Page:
MPs are urging the government to put in place a swift replacement to the European Social Fund (ESF) when the UK leaves the European Union, saying any gap in provision would be “disastrous”.
The fund currently provides £500m a year to charities and other organisations for supporting the employment prospects and skills of people in disadvantaged communities.
However, a House of Commons work and pensions committee report details fears from MPs that this support may suffer if there is a gap between the end of the ESF Fund and the launch of its replacement.
The government has pledged to set up a UK Shared Prosperity Fund as a replacement, but MPs are concerned that details of this have not yet emerged.
The committee’s report praises the strengths of the ESF as offering funding to communities that are currently “poorly served or neglected by mainstream employability services”.
But it also details “weaknesses” such as the current funding structure creating funding siloes that can hinder the effectiveness of support.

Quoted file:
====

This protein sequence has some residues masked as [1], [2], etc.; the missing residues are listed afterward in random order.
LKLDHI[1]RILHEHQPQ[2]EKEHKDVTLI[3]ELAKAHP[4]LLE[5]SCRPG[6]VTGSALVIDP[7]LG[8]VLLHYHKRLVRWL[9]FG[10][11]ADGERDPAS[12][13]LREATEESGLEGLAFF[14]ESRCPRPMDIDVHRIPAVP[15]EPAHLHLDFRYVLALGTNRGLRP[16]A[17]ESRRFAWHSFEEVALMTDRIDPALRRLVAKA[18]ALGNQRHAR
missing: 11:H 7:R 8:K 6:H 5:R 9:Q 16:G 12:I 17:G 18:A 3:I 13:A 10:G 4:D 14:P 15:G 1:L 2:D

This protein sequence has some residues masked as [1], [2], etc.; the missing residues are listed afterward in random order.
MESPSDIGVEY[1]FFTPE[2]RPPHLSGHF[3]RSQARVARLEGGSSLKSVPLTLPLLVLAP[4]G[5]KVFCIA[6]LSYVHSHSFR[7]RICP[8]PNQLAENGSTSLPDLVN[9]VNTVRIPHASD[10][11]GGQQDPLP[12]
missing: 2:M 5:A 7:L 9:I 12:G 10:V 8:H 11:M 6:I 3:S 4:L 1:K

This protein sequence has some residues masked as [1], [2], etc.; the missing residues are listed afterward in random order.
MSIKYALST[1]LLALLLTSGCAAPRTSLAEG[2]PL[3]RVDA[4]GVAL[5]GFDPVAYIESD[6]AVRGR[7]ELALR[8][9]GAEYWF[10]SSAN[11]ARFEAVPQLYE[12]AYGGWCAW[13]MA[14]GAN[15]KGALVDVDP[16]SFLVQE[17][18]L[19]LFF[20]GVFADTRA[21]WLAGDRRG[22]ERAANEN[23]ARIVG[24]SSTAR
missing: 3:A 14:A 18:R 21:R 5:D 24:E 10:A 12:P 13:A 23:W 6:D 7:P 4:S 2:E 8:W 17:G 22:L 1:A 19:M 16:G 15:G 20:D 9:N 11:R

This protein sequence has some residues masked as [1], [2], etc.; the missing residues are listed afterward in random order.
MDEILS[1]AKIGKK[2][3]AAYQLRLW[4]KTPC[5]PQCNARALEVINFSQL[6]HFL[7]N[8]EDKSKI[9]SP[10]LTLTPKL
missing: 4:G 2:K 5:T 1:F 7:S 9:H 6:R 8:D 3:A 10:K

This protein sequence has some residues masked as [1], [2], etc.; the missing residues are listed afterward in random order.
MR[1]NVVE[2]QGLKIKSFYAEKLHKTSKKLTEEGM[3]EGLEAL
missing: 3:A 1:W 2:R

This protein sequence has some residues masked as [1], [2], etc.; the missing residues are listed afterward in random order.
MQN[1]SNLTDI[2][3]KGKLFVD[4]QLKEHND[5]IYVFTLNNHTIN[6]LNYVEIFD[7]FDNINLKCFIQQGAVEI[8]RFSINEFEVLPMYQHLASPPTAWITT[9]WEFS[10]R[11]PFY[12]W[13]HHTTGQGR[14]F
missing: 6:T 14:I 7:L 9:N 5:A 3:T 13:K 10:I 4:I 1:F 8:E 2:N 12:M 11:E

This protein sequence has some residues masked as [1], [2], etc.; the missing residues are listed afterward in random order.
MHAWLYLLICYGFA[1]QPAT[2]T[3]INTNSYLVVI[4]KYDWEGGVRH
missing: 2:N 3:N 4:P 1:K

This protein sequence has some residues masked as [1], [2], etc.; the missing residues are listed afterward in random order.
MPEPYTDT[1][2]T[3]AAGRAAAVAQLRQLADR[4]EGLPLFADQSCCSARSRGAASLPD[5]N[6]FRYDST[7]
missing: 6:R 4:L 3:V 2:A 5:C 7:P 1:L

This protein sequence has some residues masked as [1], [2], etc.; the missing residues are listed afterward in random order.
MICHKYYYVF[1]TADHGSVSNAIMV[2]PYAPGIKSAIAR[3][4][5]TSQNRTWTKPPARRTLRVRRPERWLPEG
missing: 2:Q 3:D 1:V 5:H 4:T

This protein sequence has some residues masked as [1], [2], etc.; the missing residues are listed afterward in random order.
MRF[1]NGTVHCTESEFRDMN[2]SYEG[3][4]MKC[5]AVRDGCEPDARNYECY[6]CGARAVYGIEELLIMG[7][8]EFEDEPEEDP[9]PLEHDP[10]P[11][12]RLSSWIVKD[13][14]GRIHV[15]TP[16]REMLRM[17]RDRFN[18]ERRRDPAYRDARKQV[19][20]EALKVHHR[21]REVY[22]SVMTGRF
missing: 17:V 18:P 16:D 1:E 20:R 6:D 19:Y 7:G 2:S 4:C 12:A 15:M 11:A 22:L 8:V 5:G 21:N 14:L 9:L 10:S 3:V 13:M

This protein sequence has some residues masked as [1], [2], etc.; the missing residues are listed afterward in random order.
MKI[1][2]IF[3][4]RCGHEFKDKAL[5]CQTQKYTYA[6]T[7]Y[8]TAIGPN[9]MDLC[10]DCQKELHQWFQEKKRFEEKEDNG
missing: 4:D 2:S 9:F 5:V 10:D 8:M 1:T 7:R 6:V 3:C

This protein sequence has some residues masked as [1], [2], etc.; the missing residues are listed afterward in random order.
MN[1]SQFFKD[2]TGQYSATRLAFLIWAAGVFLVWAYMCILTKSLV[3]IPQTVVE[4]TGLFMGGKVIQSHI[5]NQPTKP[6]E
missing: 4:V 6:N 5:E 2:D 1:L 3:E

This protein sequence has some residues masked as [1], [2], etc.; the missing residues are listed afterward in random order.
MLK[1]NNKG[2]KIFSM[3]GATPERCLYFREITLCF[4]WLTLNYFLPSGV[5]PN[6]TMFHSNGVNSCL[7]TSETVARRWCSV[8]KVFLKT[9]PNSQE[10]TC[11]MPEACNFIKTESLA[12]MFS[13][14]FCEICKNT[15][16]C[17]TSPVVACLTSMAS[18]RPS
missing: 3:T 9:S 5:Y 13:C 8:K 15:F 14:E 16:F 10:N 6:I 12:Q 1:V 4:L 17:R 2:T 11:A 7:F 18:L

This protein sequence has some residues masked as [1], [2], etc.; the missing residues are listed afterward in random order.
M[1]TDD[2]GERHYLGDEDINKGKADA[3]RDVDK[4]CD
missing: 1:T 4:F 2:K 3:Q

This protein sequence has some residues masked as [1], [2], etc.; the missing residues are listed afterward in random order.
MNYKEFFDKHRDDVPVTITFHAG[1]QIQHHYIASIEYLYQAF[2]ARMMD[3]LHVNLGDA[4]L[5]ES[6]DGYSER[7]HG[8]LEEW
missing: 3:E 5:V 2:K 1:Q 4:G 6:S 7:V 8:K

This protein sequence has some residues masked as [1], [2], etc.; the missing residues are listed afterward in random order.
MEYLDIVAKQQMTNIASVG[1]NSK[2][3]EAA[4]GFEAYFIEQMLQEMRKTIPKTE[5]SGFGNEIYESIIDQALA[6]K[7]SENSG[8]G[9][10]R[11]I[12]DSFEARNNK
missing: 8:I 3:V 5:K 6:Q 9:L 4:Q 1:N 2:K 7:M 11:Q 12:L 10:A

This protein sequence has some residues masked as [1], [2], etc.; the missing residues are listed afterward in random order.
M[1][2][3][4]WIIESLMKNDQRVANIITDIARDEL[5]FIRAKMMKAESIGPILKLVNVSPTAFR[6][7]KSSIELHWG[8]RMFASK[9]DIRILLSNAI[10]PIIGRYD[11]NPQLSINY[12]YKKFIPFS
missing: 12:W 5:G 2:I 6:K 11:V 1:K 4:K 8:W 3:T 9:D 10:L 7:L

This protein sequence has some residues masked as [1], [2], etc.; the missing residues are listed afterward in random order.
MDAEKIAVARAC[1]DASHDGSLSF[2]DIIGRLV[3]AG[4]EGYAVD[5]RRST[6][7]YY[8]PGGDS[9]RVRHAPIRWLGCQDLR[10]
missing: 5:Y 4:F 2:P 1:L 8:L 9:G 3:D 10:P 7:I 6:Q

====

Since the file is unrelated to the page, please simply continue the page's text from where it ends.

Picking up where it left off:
The committee urges the government to create a new arm’s length organisation to ensures the replacement fund work alongside existing funding streams to meet the needs of local communities.
The report states: “The UK has a historic opportunity to redesign the ESF entirely in its national interests: plugging skills gaps, increasing productivity and lifting up disadvantaged communities. But there is still much detailed design work to be done.
“Government does not have time on its side to complete this and ensure a seamless transition. The consequences of a gap in provision - for providers, for local areas, and for individuals - would be disastrous.
“The UK could create a truly world-leading successor fund that is the envy of Europe - but it must act fast.”
MPs also want the replacement fund to be flexible, offering money for both long-term and short-term programmes. Red tape for charities and other providers should also be minimised, they add.
"We now have an historic opportunity to create a truly fit-for-purpose successor to the ESF,” said committee chair Frank Field.
“The government must act quickly so that those excellent existing suppliers are not bankrupted. Effective reform here offers the government an important new chance to begin to fill our skills gap from the community upwards, instead of having a top-down approach."